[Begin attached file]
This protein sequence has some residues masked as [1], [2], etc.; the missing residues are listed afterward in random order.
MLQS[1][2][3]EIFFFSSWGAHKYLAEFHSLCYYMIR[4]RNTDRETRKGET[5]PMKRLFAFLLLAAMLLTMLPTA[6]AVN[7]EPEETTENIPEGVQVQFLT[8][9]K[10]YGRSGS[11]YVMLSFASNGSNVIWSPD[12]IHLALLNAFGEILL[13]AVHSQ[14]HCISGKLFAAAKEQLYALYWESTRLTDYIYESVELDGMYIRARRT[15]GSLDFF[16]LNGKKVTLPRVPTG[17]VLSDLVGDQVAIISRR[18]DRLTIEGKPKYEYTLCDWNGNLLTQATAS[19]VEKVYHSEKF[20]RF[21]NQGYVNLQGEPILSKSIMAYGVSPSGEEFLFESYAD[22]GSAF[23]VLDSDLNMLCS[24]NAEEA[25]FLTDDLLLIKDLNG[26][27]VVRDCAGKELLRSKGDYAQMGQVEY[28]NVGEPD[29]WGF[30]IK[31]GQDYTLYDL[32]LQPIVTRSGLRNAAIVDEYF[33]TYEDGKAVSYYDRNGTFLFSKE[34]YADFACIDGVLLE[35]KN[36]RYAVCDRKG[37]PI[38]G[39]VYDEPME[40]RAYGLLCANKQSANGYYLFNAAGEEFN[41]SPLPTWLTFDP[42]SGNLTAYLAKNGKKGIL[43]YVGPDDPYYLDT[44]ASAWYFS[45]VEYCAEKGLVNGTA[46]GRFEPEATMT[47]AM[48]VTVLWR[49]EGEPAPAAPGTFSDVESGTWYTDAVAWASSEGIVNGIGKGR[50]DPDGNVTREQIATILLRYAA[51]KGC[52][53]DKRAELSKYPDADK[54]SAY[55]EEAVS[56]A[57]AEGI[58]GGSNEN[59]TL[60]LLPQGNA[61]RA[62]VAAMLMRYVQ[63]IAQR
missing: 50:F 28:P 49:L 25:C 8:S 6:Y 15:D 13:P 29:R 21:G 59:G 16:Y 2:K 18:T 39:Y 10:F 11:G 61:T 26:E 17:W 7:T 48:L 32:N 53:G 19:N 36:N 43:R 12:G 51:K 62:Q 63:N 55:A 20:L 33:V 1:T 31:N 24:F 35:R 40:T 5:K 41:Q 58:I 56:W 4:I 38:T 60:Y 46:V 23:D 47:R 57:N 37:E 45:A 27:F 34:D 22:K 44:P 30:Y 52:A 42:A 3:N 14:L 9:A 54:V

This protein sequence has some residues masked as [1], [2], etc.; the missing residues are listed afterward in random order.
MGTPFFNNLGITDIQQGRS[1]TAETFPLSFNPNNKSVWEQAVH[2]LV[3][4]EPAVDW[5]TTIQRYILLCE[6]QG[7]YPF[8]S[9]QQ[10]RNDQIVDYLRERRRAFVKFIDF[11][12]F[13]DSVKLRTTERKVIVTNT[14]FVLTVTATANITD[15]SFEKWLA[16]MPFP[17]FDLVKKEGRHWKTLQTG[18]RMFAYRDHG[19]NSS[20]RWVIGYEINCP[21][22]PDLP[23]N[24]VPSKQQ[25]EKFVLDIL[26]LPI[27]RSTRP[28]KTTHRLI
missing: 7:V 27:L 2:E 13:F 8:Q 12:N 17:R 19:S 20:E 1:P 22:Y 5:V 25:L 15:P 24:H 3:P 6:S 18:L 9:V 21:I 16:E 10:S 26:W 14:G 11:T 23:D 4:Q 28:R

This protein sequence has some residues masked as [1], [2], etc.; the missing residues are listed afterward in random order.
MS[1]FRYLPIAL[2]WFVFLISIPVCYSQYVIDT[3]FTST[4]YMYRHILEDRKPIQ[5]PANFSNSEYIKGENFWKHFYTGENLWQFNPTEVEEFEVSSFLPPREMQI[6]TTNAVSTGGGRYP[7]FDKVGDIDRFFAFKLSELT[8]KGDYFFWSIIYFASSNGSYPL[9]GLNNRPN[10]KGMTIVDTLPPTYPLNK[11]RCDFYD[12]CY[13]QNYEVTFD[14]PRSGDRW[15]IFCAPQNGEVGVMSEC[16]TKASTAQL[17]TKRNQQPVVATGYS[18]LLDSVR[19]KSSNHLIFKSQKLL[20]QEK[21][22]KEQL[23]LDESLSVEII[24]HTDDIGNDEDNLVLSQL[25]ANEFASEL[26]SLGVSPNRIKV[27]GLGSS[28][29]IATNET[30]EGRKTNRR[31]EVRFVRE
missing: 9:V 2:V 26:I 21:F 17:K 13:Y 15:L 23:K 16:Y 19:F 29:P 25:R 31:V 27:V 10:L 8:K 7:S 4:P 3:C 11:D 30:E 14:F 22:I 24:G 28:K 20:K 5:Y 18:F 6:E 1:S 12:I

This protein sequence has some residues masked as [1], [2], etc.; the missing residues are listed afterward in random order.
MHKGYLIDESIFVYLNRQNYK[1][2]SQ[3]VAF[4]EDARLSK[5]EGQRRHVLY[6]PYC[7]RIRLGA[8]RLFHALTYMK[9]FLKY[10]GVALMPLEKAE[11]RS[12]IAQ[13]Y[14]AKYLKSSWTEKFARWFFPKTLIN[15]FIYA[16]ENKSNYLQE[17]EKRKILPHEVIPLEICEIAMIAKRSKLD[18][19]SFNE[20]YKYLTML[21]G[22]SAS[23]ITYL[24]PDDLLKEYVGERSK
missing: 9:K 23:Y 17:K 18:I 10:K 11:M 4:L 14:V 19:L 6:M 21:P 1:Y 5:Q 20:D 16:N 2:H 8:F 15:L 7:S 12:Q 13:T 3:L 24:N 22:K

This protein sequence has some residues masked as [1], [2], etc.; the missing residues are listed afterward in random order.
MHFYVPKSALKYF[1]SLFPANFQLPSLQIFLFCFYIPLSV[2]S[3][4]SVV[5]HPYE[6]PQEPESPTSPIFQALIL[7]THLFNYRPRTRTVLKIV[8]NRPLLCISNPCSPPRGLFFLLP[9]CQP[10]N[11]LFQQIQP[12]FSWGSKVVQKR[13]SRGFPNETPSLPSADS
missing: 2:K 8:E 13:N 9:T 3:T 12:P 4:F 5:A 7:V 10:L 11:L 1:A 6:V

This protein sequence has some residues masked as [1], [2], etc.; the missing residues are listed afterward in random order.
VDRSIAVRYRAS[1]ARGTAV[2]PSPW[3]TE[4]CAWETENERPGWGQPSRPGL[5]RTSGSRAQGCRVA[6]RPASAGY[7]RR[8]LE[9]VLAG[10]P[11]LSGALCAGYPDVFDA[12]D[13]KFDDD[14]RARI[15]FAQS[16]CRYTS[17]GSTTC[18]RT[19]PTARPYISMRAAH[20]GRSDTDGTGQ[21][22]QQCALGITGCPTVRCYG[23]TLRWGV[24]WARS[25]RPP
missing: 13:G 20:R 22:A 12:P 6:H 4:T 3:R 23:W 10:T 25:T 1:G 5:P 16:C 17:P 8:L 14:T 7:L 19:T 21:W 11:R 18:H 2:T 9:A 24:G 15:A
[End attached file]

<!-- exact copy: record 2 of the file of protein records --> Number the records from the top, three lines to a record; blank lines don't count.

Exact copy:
This protein sequence has some residues masked as [1], [2], etc.; the missing residues are listed afterward in random order.
MGTPFFNNLGITDIQQGRS[1]TAETFPLSFNPNNKSVWEQAVH[2]LV[3][4]EPAVDW[5]TTIQRYILLCE[6]QG[7]YPF[8]S[9]QQ[10]RNDQIVDYLRERRRAFVKFIDF[11][12]F[13]DSVKLRTTERKVIVTNT[14]FVLTVTATANITD[15]SFEKWLA[16]MPFP[17]FDLVKKEGRHWKTLQTG[18]RMFAYRDHG[19]NSS[20]RWVIGYEINCP[21][22]PDLP[23]N[24]VPSKQQ[25]EKFVLDIL[26]LPI[27]RSTRP[28]KTTHRLI
missing: 7:V 27:L 2:E 13:F 8:Q 12:N 17:R 19:S 20:E 1:P 22:Y 5:V 25:L 15:P 24:H 3:P 6:S 18:L 9:V 21:I 16:E 10:S 26:W 14:G 11:T 23:D 4:Q 28:R